By KEITH RYAN CARTWRIGHT
Rutherford County Schools
It’s been eight years since Caroline Reitz attended her first day of kindergarten, but it has not been so long that she forgot how important the smile of a teacher helped to overcome her own first day fears.
Unfortunately, this year, those smiling faces will be hidden behind masks.
That’s why Reitz, an eighth-grader at Central Magnet School, thought she could ease those fears for elementary-aged students with the idea of the “Smile Project,” which provides teachers with their own personal smiling button.
“I just thought it would be so helpful,” Reitz said, “if I was able to make those buttons to help make them feel more comfortable.”
Reitz got the idea after being shown article, “Button Project lets children see the faces behind the masks,” in the July 16 edition of the Vanderbilt University Medical Center Reporter.
The article, written by Christina Echegaray, profiled nurses, staff and doctors at the Monroe Carell Jr. Children’s Hospital at Vanderbilt.
After reading the story, Reitz adapted the idea to elementary schools and reached out to Tina Turner, principal at Stewarts Creek Elementary, in Smyrna, to ask if she would be interested in receiving the buttons.
Turner loved the idea.
After receiving an email with in upwards of 100 photos, Reitz borrowed a button-maker from one of her middle school teachers at Central and set about making buttons for the entire staff.
“I know a lot of the teachers there,” said Reitz, who previously attended the school, “so I thought it would be helpful to the students.”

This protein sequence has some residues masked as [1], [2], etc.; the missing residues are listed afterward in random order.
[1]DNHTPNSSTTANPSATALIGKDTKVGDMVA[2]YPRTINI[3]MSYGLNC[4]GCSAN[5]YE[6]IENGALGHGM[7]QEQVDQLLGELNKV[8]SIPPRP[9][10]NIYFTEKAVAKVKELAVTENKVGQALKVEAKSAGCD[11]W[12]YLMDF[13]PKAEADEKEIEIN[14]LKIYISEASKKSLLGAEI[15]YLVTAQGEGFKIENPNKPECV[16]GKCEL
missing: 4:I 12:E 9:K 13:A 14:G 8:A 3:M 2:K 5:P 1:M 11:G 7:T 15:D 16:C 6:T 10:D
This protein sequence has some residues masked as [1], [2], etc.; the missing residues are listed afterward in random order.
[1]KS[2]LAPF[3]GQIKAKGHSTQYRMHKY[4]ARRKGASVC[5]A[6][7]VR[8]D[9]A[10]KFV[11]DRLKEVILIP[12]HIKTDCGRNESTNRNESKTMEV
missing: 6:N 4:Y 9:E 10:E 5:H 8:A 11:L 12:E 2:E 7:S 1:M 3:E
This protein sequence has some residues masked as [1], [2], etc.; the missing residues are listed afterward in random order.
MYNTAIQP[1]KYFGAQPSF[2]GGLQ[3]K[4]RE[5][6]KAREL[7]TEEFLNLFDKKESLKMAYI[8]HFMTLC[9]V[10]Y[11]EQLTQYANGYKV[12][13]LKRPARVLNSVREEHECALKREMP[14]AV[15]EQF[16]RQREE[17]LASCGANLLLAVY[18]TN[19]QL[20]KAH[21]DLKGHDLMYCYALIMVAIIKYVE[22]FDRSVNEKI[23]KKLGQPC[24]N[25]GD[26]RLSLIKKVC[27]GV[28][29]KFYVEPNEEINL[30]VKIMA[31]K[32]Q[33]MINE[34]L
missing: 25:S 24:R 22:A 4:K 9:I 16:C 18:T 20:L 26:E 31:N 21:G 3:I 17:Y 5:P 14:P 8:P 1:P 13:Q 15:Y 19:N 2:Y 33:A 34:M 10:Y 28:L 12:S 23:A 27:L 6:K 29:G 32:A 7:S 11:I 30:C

Not only was the effort well-received at the elementary school, but several of Reitz’ classmates adapted the idea — much like Reitz did from Vanderbilt — and are now making buttons for the other elementary schools in Rutherford County.
In addition to Stewarts Creek, buttons were provided to Cedar Grove Elementary, Lascassas Elementary, Thurman Francis Arts Academy and Blackman Elementary.
As eighth-graders, Reitz and her classmates are each required to log 10 volunteer service hours.
She filed her paperwork with her counselor Friday morning and after only two days of school, has already fulfilled the requirement for the 2020–2021 school year. In addition to logging more than 10 hours on her project, she has also spent time helping to show other students how to use the button-maker.
Each student had to print the photos, cut them out, assemble the buttons and then deliver them to the respective schools.
“It feels really good to know I am helping other people and I’m helping other students feel more comfortable,” Reitz said. “It feels really good to start something that other people want to do to help people.”
Reitz concluded: “It is great because now all the other service work that I do throughout the year is just bonus and doesn’t feel like something that I have to do. I volunteer for the kids worship service at my church frequently, but I haven’t been able to do that recently because of COVID, so I’m hoping that I can find a way to volunteer more even though I can’t be there in person.”